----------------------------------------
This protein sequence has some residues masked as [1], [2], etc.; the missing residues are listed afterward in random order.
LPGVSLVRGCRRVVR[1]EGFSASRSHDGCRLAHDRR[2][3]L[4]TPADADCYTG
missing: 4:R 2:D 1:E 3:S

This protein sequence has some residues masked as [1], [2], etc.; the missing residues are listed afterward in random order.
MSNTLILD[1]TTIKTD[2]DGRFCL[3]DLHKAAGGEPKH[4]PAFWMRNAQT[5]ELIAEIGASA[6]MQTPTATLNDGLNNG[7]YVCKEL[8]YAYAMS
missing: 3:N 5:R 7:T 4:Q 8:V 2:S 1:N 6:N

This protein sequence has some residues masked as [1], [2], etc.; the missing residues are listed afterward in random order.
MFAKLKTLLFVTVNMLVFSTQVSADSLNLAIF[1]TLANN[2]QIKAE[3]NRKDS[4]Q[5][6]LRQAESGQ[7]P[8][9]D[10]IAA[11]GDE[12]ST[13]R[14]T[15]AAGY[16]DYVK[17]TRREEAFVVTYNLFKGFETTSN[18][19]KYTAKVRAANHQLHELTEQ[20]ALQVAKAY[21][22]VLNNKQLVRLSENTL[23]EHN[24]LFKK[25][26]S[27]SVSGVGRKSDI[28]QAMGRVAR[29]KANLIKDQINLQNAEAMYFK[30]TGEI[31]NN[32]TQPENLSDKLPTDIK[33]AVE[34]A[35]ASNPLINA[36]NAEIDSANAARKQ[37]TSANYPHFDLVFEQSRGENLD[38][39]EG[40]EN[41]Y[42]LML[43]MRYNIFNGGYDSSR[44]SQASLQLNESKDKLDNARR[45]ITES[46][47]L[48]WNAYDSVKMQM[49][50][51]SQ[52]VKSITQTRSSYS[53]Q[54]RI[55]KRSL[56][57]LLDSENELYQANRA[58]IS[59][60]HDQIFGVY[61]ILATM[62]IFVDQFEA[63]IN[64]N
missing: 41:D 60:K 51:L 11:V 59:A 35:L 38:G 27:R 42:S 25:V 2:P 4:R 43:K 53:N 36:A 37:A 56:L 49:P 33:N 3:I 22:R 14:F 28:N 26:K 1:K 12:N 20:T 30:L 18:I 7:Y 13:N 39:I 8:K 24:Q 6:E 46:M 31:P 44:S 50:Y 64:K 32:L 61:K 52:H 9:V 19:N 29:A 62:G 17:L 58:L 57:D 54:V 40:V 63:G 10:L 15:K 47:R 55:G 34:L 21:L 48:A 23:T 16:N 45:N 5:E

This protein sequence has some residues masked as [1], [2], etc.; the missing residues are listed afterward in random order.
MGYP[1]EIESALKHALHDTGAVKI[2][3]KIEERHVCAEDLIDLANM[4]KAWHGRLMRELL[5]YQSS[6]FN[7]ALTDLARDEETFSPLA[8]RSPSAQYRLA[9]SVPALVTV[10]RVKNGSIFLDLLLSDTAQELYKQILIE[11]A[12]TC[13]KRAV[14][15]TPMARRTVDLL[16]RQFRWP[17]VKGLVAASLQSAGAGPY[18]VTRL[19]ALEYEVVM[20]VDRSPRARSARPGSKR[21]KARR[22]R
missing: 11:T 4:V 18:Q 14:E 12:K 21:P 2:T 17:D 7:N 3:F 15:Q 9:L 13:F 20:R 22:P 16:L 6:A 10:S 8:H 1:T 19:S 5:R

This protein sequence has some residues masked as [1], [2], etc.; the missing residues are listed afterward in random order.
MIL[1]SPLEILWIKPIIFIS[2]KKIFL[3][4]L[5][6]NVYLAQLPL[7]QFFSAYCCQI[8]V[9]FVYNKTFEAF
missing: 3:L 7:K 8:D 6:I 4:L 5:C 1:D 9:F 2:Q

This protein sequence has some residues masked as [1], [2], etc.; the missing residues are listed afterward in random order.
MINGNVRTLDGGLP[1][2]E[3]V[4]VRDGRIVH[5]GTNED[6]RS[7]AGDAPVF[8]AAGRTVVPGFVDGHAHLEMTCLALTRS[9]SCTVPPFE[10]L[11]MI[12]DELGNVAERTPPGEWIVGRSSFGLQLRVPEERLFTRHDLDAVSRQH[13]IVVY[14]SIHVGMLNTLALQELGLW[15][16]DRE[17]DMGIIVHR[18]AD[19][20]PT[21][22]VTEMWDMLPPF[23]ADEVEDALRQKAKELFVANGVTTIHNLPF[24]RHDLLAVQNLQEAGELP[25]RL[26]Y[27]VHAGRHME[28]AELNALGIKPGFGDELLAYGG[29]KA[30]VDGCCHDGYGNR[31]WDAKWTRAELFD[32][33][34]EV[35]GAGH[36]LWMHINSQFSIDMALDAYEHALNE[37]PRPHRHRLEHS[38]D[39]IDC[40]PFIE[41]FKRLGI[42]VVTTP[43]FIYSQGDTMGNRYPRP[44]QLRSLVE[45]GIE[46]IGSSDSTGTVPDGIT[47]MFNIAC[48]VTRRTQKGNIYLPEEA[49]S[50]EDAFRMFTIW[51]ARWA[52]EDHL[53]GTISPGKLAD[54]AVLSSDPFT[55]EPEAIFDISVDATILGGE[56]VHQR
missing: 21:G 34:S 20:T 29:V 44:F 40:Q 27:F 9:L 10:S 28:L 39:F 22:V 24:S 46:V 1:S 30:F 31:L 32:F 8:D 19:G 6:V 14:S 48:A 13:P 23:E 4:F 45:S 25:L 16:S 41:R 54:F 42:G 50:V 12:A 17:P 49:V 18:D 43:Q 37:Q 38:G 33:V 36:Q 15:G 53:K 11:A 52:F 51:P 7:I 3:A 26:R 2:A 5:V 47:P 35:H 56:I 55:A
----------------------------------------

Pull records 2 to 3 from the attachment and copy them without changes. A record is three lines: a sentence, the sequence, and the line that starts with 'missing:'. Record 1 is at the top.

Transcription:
This protein sequence has some residues masked as [1], [2], etc.; the missing residues are listed afterward in random order.
MSNTLILD[1]TTIKTD[2]DGRFCL[3]DLHKAAGGEPKH[4]PAFWMRNAQT[5]ELIAEIGASA[6]MQTPTATLNDGLNNG[7]YVCKEL[8]YAYAMS
missing: 3:N 5:R 7:T 4:Q 8:V 2:S 1:N 6:N

This protein sequence has some residues masked as [1], [2], etc.; the missing residues are listed afterward in random order.
MFAKLKTLLFVTVNMLVFSTQVSADSLNLAIF[1]TLANN[2]QIKAE[3]NRKDS[4]Q[5][6]LRQAESGQ[7]P[8][9]D[10]IAA[11]GDE[12]ST[13]R[14]T[15]AAGY[16]DYVK[17]TRREEAFVVTYNLFKGFETTSN[18][19]KYTAKVRAANHQLHELTEQ[20]ALQVAKAY[21][22]VLNNKQLVRLSENTL[23]EHN[24]LFKK[25][26]S[27]SVSGVGRKSDI[28]QAMGRVAR[29]KANLIKDQINLQNAEAMYFK[30]TGEI[31]NN[32]TQPENLSDKLPTDIK[33]AVE[34]A[35]ASNPLINA[36]NAEIDSANAARKQ[37]TSANYPHFDLVFEQSRGENLD[38][39]EG[40]EN[41]Y[42]LML[43]MRYNIFNGGYDSSR[44]SQASLQLNESKDKLDNARR[45]ITES[46][47]L[48]WNAYDSVKMQM[49][50][51]SQ[52]VKSITQTRSSYS[53]Q[54]RI[55]KRSL[56][57]LLDSENELYQANRA[58]IS[59][60]HDQIFGVY[61]ILATM[62]IFVDQFEA[63]IN[64]N
missing: 41:D 60:K 51:L 11:V 59:A 35:L 38:G 27:R 42:S 25:V 2:P 4:R 43:K 53:N 36:A 37:A 56:L 49:P 33:N 3:I 22:R 14:F 28:N 26:K 1:K 12:N 20:T 30:L 18:I 7:Y 13:N 39:I 8:K 24:Q 6:E 46:M 31:P 44:S 50:Y 64:K 32:L 61:K 52:H 9:V 19:N 29:A 62:G 17:L 58:L 57:D 54:V 40:V 63:G 10:L 15:K 47:R 55:G 34:L 21:L 48:A 23:T 16:N 45:N 5:E